Bouyed by panic-buying and lockdown, take-home grocery sales are growing at the fastest rate since records began in 1994. At the same time, UK shopping habits are changing as Brits adapt their lifestyles to accomodate restrictions. So what exactly is going on?  

Shoppers’ priorities have changed since the beginning of the crisis. With the virus still a very real threat and lockdown measures still in place, people are increasingly deciding where to shop based on factors like proximity, cleanliness and crowds. And they are straying from their usual stores.

According to a consumer survey by consultancy firm McKinsey & Company last month, 16% of Brits have changed primary grocer since the onset of the coronavirus crisis. A further 14% said they had used a different grocery store than usual during the period.

Among those shoppers, 41% switched to find a less crowded store, while 36% changed to a store that was closer or easier to reach. A quarter said they needed to find cheaper prices and 14% switched because the store was cleaner.

Convenience is more important than ever

With shoppers staying closer to home and looking to avoid queues at large supermarkets, both the Co-op and independent retailers have gained market share, according to latest Kantar figures.

Sales at independents were up 63.1% in the  12 weeks to 17 May 2020, with the sector reaching a market share of 2.5% – the biggest since 2009. At the Co-op, meanwhile, sales were up 30.8% and the retailer reached a 7% market share - a level last acheived in 2011.

Another big winner was online delivery giant Ocado – which saw sales rise by 32.5% in the 12 w/e 18 May, while its market share reached a new high of 1.6%, up from 1.3% last year.

What has happened to consumer confidence since lockdown began?

That reflects a boom in online shopping, which now accounts for 11.5% of all grocery sales. According to Kantar, the channel gained more ground and attracted more new shoppers in 2020 than it has in the previous five years.

“The retailers have done a brilliant job of reacting to a sudden spike in demand by increasing their online capacity, and it’s meant that nearly one in five British households ordered groceries online in the most recent four weeks, 1.6 million more than this time last year,” said Fraser McKevitt, head of retail and consumer insight at Kantar.

Which helps explain the sales growth at Iceland, which very quickly ramped up availability of online delivery slots during lockdown. Its sales were up 28.6% over the 12-week period, giving it a 2.4% share of the market – its highest in two decades.

The big shop is back

Those still willing to venture to a big supermarket are doing so less often – and spending more when they do, Kantar data shows.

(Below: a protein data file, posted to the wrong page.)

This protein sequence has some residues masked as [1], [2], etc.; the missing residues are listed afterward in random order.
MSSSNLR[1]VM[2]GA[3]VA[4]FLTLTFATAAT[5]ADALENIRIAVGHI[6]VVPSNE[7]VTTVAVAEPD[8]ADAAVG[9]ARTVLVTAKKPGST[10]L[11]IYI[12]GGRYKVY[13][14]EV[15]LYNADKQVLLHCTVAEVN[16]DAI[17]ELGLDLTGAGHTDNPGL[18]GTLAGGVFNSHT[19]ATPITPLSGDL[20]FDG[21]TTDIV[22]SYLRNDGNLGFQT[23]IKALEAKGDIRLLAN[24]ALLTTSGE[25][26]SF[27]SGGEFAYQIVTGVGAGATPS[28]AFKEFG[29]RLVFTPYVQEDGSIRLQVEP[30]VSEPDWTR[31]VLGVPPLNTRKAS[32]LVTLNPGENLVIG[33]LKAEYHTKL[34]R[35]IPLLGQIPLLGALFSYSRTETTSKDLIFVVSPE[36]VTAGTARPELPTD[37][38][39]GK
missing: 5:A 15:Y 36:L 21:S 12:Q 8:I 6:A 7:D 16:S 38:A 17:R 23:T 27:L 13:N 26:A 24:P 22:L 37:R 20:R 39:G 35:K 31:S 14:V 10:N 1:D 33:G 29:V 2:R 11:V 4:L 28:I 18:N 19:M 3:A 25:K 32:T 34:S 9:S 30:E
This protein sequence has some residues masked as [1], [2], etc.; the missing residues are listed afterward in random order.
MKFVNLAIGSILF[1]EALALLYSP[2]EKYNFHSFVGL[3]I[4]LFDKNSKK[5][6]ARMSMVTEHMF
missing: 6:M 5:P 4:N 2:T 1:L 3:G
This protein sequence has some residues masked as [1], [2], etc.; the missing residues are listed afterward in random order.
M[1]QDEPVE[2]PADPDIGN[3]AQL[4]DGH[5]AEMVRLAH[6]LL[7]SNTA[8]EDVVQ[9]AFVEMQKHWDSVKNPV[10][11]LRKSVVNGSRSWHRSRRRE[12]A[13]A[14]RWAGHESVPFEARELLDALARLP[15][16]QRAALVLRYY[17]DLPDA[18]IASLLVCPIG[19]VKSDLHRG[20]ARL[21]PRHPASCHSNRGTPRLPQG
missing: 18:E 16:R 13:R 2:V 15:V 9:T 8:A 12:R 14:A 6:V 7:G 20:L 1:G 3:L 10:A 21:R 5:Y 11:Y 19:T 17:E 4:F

“In the most recent four weeks, the trend towards fewer, larger shops that we saw in April broadly continued,” said McKevitt. “Shoppers visited the supermarket 3.5 times per week on average, meaning 100 million fewer trips overall than the same month last year, and increased their spend each trip to £27.41 – nearly 50% more than they did during normal times.”

The greatest rise has been among families with children over the age of 16 living at home, Kantar found. They spent £618 on average this month compared with £545 last May.

“People have been working their way through their store cupboards over the past couple of months and some will now be spending a bit more on each visit to the supermarket to replenish supplies,” McKevitt added.

A drop in promotional activity has also boosted supermarket spend. In a bid to preserve stock, Britain’s supermarkets have significantly reduced promotions since the outbreak began, Kantar data shows.

In February, before the onset of lockdown in the UK, 31% of total sales value was through promotions. That plummeted to 25% in April, and it has remained low - driving grocery inflation to 3.1%, it’s highest level since January 2018.

Sausage and bacon sales soar as locked-down Brits embrace the fry-up

Despite the drop in promotions, however, Kantar’s McKevitt said the data did not indicate shoppers were trading down on products. 

“In the past four weeks both brands and own-label products have grown at a similar rate, and brands are actually edging own label by around 3%, so there’s no sign so far of a rush to more economical ranges,” he added.

It’s all given supermarket sales a major boost. In the 12 weeks to 17 May 2020, take-home grocery sales were up 14.3% – the fastest rate of growth since records began in 1994.

With plans for reopening the hospitality sector still uncertain, Kantar predicts extra meals, snacks and drinks consumed at home will mean take-home sales at the grocers could be up by 12% over the course of 2020 as a whole.